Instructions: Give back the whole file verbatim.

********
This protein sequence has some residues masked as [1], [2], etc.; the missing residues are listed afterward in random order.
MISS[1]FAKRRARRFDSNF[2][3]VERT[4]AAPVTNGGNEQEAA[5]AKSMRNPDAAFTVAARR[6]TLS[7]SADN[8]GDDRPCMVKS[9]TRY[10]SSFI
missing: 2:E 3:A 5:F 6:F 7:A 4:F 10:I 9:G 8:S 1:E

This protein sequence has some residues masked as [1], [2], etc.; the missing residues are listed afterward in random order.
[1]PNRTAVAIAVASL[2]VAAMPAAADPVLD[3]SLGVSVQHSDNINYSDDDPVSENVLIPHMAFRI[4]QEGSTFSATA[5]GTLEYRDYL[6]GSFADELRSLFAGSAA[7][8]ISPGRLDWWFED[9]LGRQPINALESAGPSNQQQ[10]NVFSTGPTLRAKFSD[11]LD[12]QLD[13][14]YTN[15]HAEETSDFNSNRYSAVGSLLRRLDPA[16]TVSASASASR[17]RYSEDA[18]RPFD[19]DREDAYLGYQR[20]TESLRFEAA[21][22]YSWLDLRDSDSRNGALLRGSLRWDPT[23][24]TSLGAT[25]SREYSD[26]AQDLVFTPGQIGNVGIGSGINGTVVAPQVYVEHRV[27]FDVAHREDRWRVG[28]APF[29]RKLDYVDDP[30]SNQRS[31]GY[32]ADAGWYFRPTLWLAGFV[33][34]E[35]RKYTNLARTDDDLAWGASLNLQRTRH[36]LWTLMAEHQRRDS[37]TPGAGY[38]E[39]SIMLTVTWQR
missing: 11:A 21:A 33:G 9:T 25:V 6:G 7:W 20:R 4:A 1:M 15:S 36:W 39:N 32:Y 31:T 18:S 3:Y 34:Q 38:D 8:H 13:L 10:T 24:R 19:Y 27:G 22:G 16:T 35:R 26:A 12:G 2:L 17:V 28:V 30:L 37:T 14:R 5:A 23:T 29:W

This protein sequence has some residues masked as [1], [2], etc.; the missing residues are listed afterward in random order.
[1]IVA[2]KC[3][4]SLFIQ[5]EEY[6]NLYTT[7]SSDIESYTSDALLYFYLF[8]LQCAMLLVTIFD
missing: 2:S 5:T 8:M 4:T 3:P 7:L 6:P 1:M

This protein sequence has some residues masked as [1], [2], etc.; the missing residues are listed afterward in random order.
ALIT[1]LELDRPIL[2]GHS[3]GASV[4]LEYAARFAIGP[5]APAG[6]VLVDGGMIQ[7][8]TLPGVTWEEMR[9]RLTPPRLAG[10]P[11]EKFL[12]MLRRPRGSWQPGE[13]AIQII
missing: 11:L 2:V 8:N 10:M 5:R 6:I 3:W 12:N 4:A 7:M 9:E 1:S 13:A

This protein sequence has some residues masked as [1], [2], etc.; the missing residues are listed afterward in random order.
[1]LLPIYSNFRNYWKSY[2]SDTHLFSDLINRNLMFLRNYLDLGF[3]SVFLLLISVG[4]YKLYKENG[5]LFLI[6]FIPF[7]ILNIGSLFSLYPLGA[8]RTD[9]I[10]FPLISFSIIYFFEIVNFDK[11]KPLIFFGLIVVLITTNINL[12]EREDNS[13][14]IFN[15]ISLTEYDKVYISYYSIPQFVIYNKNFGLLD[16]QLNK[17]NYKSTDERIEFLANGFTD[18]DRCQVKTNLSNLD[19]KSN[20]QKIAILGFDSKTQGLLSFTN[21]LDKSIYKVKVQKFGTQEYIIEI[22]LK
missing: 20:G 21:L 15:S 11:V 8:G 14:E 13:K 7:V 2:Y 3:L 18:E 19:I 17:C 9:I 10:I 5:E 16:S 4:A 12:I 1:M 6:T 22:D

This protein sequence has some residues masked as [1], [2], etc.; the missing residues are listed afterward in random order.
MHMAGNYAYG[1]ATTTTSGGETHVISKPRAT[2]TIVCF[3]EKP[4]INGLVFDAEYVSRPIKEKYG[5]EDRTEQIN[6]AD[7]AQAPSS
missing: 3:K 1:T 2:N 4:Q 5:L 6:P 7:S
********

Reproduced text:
This protein sequence has some residues masked as [1], [2], etc.; the missing residues are listed afterward in random order.
MISS[1]FAKRRARRFDSNF[2][3]VERT[4]AAPVTNGGNEQEAA[5]AKSMRNPDAAFTVAARR[6]TLS[7]SADN[8]GDDRPCMVKS[9]TRY[10]SSFI
missing: 2:E 3:A 5:F 6:F 7:A 4:F 10:I 9:G 8:S 1:E

This protein sequence has some residues masked as [1], [2], etc.; the missing residues are listed afterward in random order.
[1]PNRTAVAIAVASL[2]VAAMPAAADPVLD[3]SLGVSVQHSDNINYSDDDPVSENVLIPHMAFRI[4]QEGSTFSATA[5]GTLEYRDYL[6]GSFADELRSLFAGSAA[7][8]ISPGRLDWWFED[9]LGRQPINALESAGPSNQQQ[10]NVFSTGPTLRAKFSD[11]LD[12]QLD[13][14]YTN[15]HAEETSDFNSNRYSAVGSLLRRLDPA[16]TVSASASASR[17]RYSEDA[18]RPFD[19]DREDAYLGYQR[20]TESLRFEAA[21][22]YSWLDLRDSDSRNGALLRGSLRWDPT[23][24]TSLGAT[25]SREYSD[26]AQDLVFTPGQIGNVGIGSGINGTVVAPQVYVEHRV[27]FDVAHREDRWRVG[28]APF[29]RKLDYVDDP[30]SNQRS[31]GY[32]ADAGWYFRPTLWLAGFV[33][34]E[35]RKYTNLARTDDDLAWGASLNLQRTRH[36]LWTLMAEHQRRDS[37]TPGAGY[38]E[39]SIMLTVTWQR
missing: 11:A 21:A 33:G 9:T 25:V 6:G 7:W 20:R 4:A 1:M 15:S 36:W 39:N 32:Y 31:T 18:S 3:Y 34:Q 38:D 8:H 13:L 10:T 24:R 19:Y 27:G 22:G 16:T 35:R 26:A 12:G 2:L 17:V 28:V 30:L 37:T 14:R 5:A 23:T 29:W

This protein sequence has some residues masked as [1], [2], etc.; the missing residues are listed afterward in random order.
[1]IVA[2]KC[3][4]SLFIQ[5]EEY[6]NLYTT[7]SSDIESYTSDALLYFYLF[8]LQCAMLLVTIFD
missing: 2:S 5:T 8:M 4:T 3:P 7:L 6:P 1:M

This protein sequence has some residues masked as [1], [2], etc.; the missing residues are listed afterward in random order.
ALIT[1]LELDRPIL[2]GHS[3]GASV[4]LEYAARFAIGP[5]APAG[6]VLVDGGMIQ[7][8]TLPGVTWEEMR[9]RLTPPRLAG[10]P[11]EKFL[12]MLRRPRGSWQPGE[13]AIQII
missing: 11:L 2:V 8:N 10:M 5:R 6:I 3:W 12:N 4:A 7:M 9:E 1:S 13:A

This protein sequence has some residues masked as [1], [2], etc.; the missing residues are listed afterward in random order.
[1]LLPIYSNFRNYWKSY[2]SDTHLFSDLINRNLMFLRNYLDLGF[3]SVFLLLISVG[4]YKLYKENG[5]LFLI[6]FIPF[7]ILNIGSLFSLYPLGA[8]RTD[9]I[10]FPLISFSIIYFFEIVNFDK[11]KPLIFFGLIVVLITTNINL[12]EREDNS[13][14]IFN[15]ISLTEYDKVYISYYSIPQFVIYNKNFGLLD[16]QLNK[17]NYKSTDERIEFLANGFTD[18]DRCQVKTNLSNLD[19]KSN[20]QKIAILGFDSKTQGLLSFTN[21]LDKSIYKVKVQKFGTQEYIIEI[22]LK
missing: 20:G 21:L 15:S 11:V 8:G 14:E 13:K 7:V 2:Y 3:L 18:E 19:I 17:C 9:I 10:I 5:E 16:S 4:A 12:I 1:M 6:T 22:D

This protein sequence has some residues masked as [1], [2], etc.; the missing residues are listed afterward in random order.
MHMAGNYAYG[1]ATTTTSGGETHVISKPRAT[2]TIVCF[3]EKP[4]INGLVFDAEYVSRPIKEKYG[5]EDRTEQIN[6]AD[7]AQAPSS
missing: 3:K 1:T 2:N 4:Q 5:L 6:P 7:S